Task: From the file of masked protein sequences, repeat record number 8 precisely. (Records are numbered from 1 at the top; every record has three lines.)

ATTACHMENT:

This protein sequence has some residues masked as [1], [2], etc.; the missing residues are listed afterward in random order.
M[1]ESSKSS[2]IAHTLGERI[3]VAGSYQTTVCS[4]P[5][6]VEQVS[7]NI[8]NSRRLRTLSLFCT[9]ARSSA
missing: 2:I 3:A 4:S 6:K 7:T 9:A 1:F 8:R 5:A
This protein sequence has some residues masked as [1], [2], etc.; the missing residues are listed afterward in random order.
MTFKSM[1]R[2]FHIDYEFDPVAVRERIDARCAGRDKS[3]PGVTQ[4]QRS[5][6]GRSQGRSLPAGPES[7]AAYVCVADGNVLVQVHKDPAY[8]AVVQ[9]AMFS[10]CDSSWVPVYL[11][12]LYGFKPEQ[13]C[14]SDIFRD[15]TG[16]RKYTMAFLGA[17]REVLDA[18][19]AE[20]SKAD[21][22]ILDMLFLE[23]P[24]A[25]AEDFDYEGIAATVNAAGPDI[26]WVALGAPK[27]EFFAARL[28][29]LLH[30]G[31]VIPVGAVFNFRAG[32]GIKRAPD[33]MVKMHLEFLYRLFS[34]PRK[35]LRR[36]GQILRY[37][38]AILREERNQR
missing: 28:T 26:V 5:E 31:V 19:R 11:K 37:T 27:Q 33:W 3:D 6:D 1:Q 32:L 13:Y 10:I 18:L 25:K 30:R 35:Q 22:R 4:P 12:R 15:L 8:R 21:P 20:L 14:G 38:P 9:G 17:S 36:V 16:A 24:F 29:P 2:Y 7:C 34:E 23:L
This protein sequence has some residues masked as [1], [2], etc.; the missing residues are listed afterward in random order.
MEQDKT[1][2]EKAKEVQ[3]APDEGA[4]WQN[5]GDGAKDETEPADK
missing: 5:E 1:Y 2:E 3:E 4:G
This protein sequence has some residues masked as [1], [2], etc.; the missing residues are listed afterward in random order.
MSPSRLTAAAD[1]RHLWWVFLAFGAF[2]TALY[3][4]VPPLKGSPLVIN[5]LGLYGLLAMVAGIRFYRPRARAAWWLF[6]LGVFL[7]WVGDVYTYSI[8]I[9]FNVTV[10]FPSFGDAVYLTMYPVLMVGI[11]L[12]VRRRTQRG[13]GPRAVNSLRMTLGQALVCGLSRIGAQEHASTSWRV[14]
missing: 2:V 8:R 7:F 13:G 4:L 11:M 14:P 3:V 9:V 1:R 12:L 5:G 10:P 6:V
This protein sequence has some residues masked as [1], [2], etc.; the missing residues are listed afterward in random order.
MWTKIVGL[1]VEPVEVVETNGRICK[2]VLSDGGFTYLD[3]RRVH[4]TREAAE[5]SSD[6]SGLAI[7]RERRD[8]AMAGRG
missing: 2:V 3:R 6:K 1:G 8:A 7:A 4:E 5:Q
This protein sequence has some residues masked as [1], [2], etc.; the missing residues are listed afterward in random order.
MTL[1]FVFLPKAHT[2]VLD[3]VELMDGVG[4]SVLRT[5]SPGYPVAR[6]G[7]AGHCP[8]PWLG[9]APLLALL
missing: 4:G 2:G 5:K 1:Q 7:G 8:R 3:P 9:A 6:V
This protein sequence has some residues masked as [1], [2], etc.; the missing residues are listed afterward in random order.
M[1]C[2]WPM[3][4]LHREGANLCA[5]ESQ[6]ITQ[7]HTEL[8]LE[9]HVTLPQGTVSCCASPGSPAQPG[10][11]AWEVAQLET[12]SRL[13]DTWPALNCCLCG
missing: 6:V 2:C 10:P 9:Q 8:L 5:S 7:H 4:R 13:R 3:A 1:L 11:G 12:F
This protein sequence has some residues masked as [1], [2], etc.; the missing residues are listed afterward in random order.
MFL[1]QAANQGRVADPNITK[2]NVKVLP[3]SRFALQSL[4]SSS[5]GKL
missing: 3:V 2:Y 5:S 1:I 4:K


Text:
This protein sequence has some residues masked as [1], [2], etc.; the missing residues are listed afterward in random order.
MFL[1]QAANQGRVADPNITK[2]NVKVLP[3]SRFALQSL[4]SSS[5]GKL
missing: 3:V 2:Y 5:S 1:I 4:K